'Black Souls': Venice Review

Francesca Casciarri
There's not much conventional drama, but authentic atmosphere and charismatic characters make this one of the most convincing films about Italy's 'Ndrangheta crime lords.

The Calabrian mafia doesn’t forgive in Francesco Munzi's classic Greek tragedy

Between the Sicilian mafia, the Neapolitan camorra, the Sacra Corona Unita in Puglia and the 'Ndrangheta in Calabria, Italy has enough organized crime to power an army of film and TV dramas. But how many ways can you say “violence begets violence”?

Black Souls (Anime nere), based on a novel by Gioacchino Criaco and directed by award-winning auteur Francesco Munzi, chooses the classic route of Greek tragedy, which is a natural match for the hard-faced, tight-lipped characters who spiral into general disaster. The film communicates an unusual authenticity that will win it kudos and much festival exposure. Yet audiences weaned on The Godfather and shoot-'em-up mafia series like The Octopus could find a lack of blood-curdling excitement in this dark psychological tale, more blood feud than gang war.

Munzi's career was launched with two sensitive immigrant dramas, Saimir and The Rest of the Night; this is his big step up to Venice competition and more mainstream audiences. Here, the sober naturalism of the acting (most of the cast is known for their stage work) and the heartbreaking beauty of the wild Aspromonte mountains on the Mediterranean coast leave a strong impression that the viewer is being taken behind the scenes of a criminal family that still raises goats while it runs an international drug ring. The story itself avoids the complicated structure of Matteo Garrone’s arty Gomorra, suggesting audiences will have an easier time digesting the tragedy of three brothers. But though it doesn't have Gomorra's comprehension problems, it also lacks that film's iconic cinematic imagery and seems ultimately far less memorable.

The first brother is the fascinating Luigi (Marco Leonardi of Nuovo Cinema Paradiso and Like Water for Chocolate), a cocky fellow who always has a little smile on his face. In Amsterdam, he does a deal with some Spanish partners before returning to his base in Milan. There he works with brother Rocco (Peppino Mazzotta), who is the sober accountant of the family, a family man in glasses and a suit married to a northerner (Barbora Bobulova). Rocco is always disapproving of Luigi’s spontaneous activities, like stealing a couple of goats and butchering them for lunch. He also frowns on their teenage nephew Leo (newcomer Giuseppe Fumo) turning up in Milan to work.

The first sequences foster the expectation that this is going to be an update on Visconti’s classic southerners-in-Milan story Rocco and His Brothers, but guess again. The action is about to shift to Calabria and the ancient, crumbling, crime-ridden town of Africo. Leo is the only child of their eldest brother, Luciano (Fabrizio Ferracane), an eccentric hot-head who has chosen to herd goats instead of going into business.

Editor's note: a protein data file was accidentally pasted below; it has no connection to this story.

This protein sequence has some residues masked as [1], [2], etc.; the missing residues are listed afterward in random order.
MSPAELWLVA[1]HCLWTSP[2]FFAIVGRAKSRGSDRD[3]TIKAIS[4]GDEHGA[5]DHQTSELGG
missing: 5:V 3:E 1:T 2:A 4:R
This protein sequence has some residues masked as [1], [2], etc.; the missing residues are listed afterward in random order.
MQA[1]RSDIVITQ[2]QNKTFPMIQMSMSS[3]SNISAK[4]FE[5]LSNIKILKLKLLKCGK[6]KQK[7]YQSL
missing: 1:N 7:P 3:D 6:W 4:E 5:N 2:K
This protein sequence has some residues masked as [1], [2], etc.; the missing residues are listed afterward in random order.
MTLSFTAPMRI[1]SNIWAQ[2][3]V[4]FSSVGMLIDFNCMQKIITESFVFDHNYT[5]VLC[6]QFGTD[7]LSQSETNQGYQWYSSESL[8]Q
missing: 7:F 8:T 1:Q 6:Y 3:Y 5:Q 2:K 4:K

When Leo's foolish prank brings uncle Luigi back home to patch things up, the situation devolves into a blood feud, complete with somber family powwows, weeping women in black and a funeral. It hardly matters what happens next, though the film does end with a welcome twist.

Munzi and his cast concentrate their energy on creating realistic characters out of piercing looks and monosyllables. Leonardi and Mazzotta are charismatic and highly individualized anti-heroes, but Ferracane has the thankless role of playing a decent, God-fearing man with no control over his son, and thus no respect. Young Fumo’s intensity gets him noticed as Leo.

Women play a decidedly secondary role in this 'Ndragheta circle.  Bobulova, the biggest name in the cast, is a disdainful, perennially sidelined Kay Corleone figure, but she gets to deliver one of the best lines: “Oh, are the crooks coming over for dinner tonight?” And that's one of the longest sentences in the film.

Production companies: Cinemaundici, Babe Films, Rai Cinema in association with On My Own
Cast: Marco Leonardi, Peppino Mazzotta, Fabrizio Ferracane, Barbora Bobulova, Anna Ferruzzo, Giuseppe Fumo
Director: Francesco Munzi
Screenwriters: Francesco Munzi, Fabrizio Ruggirello, Maurizio Braucci based on a novel by Gioacchino Criacco
Producers: Luigi Musini, Olivia Musini
Coproducers: Fabio Conversi, Francesco Melzi d’Eril, Gianluca Arcopinto
Director of photography: Vladan Radovic
Production designer: Luca Servino
Costume designer: Marina Roberti
Editor: Cristiano Travaglioli
Music: Giuliano Taviani
Sales: Rai Com

No rating, 108 minutes